WA Preforming TAB in a Once-Dormant Hospital

The building was actually a campus, and consisted of a central utility plant (CUP) serving two main buildings and a medical office building. The last construction phase of the original project was completed in 2010, so the age of the equipment, technology, and devices (balance valves, etc.) were all relatively modern and conducive to re-use. There were a few new components in the form of new variable air volume boxes (VAVs) and laboratory-grade supply and exhaust air valves for operating rooms (ORs), but for the most part all equipment was existing. The building was to be retrofitted with a new building automation system (BAS).

The base mechanical system consisted of a variable primary chilled water system, heating water and boilers, central station air handlers, hot water terminal units, laboratory air valves, exhaust fans, and room pressure monitors.


Our bid and contract stipulated a thorough pre-demolition evaluation of the main equipment measurements, and evaluation of any existing terminal VAV units and exhaust fans that were to be reused. This was a very critical task because it helped identify issues with mechanical equipment that would prevent the systems from achieving the very strict standards required of any healthcare or surgery environment.

Our engineers and technicians made key discoveries early in the game that included, but were not limited to:

  • Clogged coils
  • Seized pumps
  • Failed control devices and senors
  • Required sheave changes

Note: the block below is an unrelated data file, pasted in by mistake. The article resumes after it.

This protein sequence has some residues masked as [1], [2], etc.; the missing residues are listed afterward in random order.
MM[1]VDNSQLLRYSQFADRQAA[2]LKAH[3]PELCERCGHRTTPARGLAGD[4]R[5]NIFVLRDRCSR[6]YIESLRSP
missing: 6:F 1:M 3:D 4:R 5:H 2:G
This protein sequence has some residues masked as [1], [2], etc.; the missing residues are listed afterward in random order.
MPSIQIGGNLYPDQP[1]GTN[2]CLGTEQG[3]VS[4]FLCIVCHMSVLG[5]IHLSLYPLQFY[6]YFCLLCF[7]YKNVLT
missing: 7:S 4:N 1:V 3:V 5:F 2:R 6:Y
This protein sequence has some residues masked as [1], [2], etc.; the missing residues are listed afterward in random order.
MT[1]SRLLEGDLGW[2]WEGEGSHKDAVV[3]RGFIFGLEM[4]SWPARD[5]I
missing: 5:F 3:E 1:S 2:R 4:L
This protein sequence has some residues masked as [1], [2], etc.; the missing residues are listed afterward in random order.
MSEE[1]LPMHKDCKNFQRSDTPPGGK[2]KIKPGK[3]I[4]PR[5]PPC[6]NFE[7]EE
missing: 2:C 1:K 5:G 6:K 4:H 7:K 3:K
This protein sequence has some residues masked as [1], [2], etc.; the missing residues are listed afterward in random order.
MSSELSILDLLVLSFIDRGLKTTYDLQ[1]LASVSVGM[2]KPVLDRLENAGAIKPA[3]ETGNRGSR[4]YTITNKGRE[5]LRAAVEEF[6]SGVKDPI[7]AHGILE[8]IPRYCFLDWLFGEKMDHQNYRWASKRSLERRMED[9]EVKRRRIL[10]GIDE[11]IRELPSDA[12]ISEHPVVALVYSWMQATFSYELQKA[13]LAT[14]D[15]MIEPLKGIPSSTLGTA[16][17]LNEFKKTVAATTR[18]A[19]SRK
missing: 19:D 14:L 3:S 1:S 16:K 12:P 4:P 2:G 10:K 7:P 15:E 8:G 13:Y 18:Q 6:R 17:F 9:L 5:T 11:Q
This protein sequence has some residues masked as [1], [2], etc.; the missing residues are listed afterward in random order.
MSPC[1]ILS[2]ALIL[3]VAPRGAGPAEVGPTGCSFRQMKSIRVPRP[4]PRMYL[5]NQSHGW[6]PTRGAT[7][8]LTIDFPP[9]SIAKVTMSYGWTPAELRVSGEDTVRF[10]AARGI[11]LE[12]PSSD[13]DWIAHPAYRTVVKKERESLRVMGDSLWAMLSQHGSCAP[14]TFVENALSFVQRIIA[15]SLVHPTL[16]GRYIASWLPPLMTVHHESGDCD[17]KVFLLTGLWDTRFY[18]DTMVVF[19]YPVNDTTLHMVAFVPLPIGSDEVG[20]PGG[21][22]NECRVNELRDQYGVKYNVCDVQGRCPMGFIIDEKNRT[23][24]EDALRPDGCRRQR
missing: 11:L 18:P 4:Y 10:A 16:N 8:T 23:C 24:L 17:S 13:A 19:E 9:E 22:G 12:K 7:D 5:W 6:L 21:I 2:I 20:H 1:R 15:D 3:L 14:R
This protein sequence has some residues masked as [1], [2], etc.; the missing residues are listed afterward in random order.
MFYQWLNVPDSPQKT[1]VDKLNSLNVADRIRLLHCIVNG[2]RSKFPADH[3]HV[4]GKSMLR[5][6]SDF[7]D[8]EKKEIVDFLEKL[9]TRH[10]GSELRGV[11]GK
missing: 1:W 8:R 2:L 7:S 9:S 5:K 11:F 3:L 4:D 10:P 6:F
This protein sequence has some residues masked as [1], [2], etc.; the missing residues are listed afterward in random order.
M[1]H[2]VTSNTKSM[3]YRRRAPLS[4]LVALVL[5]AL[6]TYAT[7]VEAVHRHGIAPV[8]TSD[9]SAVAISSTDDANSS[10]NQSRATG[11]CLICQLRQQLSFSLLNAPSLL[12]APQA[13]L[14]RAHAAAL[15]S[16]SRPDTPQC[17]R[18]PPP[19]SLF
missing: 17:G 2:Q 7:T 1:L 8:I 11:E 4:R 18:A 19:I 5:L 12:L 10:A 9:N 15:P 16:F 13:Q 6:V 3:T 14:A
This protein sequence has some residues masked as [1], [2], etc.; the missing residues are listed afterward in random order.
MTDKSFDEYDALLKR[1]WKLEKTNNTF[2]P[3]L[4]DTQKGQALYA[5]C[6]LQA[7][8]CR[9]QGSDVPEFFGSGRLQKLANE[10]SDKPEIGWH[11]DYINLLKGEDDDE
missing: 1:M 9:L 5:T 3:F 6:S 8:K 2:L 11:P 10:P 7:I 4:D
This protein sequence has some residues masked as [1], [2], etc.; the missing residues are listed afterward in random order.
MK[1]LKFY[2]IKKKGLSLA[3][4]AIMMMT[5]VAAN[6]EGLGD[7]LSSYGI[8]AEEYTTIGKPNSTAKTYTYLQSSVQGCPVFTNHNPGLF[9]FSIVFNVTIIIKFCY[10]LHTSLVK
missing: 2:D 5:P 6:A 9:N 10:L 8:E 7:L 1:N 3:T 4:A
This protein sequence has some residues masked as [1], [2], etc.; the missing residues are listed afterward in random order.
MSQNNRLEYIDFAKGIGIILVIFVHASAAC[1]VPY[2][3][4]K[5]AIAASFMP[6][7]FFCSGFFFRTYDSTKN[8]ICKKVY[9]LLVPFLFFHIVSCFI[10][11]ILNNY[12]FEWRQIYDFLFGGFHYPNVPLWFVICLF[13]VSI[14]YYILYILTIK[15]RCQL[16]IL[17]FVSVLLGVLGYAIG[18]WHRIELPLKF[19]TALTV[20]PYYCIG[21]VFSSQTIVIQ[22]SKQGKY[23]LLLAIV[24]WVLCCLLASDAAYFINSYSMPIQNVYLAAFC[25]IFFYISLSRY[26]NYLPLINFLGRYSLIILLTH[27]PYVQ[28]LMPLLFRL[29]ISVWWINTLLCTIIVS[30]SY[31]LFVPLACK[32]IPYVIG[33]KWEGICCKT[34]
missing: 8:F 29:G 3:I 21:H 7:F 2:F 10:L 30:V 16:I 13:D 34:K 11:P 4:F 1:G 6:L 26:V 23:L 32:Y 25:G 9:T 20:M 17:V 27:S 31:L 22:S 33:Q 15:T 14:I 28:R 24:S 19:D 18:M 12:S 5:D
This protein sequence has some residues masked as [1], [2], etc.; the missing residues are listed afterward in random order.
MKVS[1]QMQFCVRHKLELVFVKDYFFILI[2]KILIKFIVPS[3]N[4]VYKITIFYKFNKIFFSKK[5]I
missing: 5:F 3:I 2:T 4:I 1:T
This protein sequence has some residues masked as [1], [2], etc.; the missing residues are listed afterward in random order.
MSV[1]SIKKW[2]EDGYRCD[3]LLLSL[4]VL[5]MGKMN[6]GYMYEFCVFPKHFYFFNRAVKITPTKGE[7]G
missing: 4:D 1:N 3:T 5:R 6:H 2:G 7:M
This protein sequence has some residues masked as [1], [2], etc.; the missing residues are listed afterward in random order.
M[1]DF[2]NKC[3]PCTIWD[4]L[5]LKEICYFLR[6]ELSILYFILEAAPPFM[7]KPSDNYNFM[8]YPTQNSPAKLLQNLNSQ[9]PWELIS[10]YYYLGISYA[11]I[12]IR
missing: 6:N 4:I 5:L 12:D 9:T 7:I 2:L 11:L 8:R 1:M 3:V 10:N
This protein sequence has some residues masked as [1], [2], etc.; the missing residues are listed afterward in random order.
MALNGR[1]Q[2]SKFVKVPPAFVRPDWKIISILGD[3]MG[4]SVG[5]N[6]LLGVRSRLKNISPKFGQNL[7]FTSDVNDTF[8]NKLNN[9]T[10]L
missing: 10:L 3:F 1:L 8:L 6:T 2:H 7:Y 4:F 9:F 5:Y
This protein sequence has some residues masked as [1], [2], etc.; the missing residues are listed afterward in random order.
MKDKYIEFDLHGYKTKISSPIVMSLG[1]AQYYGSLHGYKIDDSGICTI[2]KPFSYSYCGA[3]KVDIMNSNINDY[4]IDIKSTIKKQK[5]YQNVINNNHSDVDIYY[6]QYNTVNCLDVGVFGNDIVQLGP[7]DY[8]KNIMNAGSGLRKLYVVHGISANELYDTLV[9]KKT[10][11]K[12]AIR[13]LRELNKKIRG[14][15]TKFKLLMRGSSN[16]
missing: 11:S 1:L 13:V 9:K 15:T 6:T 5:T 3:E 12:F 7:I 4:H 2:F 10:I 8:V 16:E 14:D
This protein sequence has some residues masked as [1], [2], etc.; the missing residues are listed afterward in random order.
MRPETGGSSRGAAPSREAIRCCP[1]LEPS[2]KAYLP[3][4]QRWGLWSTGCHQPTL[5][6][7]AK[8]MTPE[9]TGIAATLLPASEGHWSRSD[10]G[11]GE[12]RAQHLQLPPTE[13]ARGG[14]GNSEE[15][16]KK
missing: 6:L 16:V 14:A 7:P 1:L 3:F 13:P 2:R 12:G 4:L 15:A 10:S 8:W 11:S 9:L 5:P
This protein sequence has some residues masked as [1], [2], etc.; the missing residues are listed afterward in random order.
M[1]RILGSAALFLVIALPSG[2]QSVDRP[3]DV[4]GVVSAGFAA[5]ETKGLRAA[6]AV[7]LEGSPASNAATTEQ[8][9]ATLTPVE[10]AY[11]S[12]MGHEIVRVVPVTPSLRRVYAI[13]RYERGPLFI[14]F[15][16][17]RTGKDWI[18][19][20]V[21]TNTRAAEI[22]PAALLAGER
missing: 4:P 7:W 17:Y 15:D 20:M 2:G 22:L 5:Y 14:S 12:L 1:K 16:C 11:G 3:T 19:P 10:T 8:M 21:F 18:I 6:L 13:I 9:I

• Bad bearings
  • Leaking ducts
  • Missing dampers
  • Malfunctioning fire dampers

We were also able to identify and propose solutions when we noticed discrepancies with the intended new sequence of operations and the actual capability of the existing equipment. Another key part of this pre-demolition phase was an evaluation of all the pressure-critical rooms such as ORs, isolation rooms, and dirty and clean utility rooms. We were able to identify missing door sweeps, malfunctioning room pressure monitors, and compromised room envelope issues that likely would have prevented the hospital opening on time.

As with any project these days, the schedule was extremely aggressive, so the identification, and more importantly resolution, of all the issues mentioned above were imperative to the owner achieving their goals. Our team made it our highest priority to maintain regular (weekly), clear and concise deficiency reports complete with room numbers, pictures, dates, and responsible parties. Online reporting software proved to be invaluable for this. Regular on-site meetings and conference calls clarifying these items were also an important part of the project and included in our bid.